We Found the ‘Street Index’ Outside a Polling Place & Saw Just How Easy It Is to Impersonate a Voter

Recently, Independent Journal Review set out to discover how many official cases of voter fraud there were in the country this election cycle. At the time, we found 14.

Considering there are millions of voters in the United States, that doesn’t seem like a lot, but as an election integrity expert told us, you’re not likely to see the kinds of vote stealing that goes on every election cycle.

Linda Paine of the Election Integrity Project told Independent Journal Review that vote stealing is simple and in-your-face.

Paine told us that she doesn’t even call it “fraud” anymore. That doesn’t mean that it’s not fraud — it is — but she thinks it’s better understood as “voter impersonation.”

Videographer James O’Keefe showed the country what that looked like when the Project Veritas founder gave Attorney General Eric Holder’s name and address to a precinct worker in 2012 during the primary elections:

O’Keefe did the same in Detroit — he gave Marshall Mathers III’s name and address. You may know Mathers better as rapper Eminem:

In both cases, O’Keefe was offered the ballots to vote. He never took them, so he didn’t break the law, but he did show how simple it is to impersonate a voter.

Linda Paine told Independent Journal Review that people with nefarious ambitions know they can get away with voter impersonation for two big reasons:

“Registrars have eroded the integrity of the process and those who would be wiling to manipulate the voting process can do it. [The elections process has] got so many open doors to fraud it’s like swiss cheese.”

And worse?

“You cannot actually catch a person who is doing an impersonation at the polls.”

She told Independent Journal Review that it all comes down to this list — the “Street Index” — which is posted outside every polling place:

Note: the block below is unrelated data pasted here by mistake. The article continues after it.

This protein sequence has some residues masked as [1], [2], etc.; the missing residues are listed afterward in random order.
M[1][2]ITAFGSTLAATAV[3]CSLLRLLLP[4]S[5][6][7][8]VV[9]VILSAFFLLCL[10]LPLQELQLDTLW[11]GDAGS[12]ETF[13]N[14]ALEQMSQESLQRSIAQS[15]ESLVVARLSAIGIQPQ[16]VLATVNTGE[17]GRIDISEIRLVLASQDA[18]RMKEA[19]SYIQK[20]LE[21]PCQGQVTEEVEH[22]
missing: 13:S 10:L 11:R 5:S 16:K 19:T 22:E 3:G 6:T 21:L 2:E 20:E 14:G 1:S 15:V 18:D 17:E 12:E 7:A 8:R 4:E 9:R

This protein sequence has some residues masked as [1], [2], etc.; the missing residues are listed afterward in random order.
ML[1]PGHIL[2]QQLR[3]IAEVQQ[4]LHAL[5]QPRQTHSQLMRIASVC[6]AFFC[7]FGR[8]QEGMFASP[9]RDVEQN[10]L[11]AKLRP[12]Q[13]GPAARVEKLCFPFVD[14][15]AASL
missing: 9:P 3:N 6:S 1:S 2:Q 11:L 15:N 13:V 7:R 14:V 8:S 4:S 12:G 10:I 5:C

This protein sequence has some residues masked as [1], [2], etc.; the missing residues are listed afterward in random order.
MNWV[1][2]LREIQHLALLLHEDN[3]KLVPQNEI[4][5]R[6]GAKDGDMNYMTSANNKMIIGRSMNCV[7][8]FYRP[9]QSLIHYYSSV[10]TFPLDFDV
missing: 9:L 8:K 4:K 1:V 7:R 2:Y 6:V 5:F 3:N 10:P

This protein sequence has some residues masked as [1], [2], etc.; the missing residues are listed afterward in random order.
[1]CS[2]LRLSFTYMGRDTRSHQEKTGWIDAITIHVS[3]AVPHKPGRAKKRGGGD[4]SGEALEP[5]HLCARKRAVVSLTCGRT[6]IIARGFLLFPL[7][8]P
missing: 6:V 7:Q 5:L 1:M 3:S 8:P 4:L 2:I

Image Credit: Victoria Taft
Image Credit: Victoria Taft/Independent Journal Review

I simply asked where the Street Index was displayed at my polling place and was directed to it by a helpful poll worker.

The list is a trove of information. The names, addresses, and party affiliations of every registered voter in that precinct is displayed. People who have already voted have their names crossed out.

Paine says the mischief starts at 4-5 p.m. in the afternoon. Anyone can avail himself of the Street Index, find out who hasn’t voted, write down that individual’s name and address, and go to the poll and pretend to be that person. Because no identification is required in some places, there’s no way to catch an impersonator:

“Our workers have documented people using the street index:s. We see a pattern of people about 4-5 pm using this information. Sometimes they go to another polling place and vote a provisional ballot.

Forty percent of all provisional ballots are voted in California and 90% of all provisional ballots in California are voted in LA County. If you’re going to commit voter impersonation, you get the names and addresses off the Street Index rolls and hand off that information to your cohorts in LA County where that vote will be stolen.

If you’re going to impersonate a vote you go to LA County to do it.”

Paine told Independent Journal Review that because state elections officials want people to speedily vote, they “never check the signatures.” There are other areas of lax oversight that she’s also reported to authorities, but her group’s concerns have been ignored.

As she put it, “It’s the perfect crime.”

What do you think?

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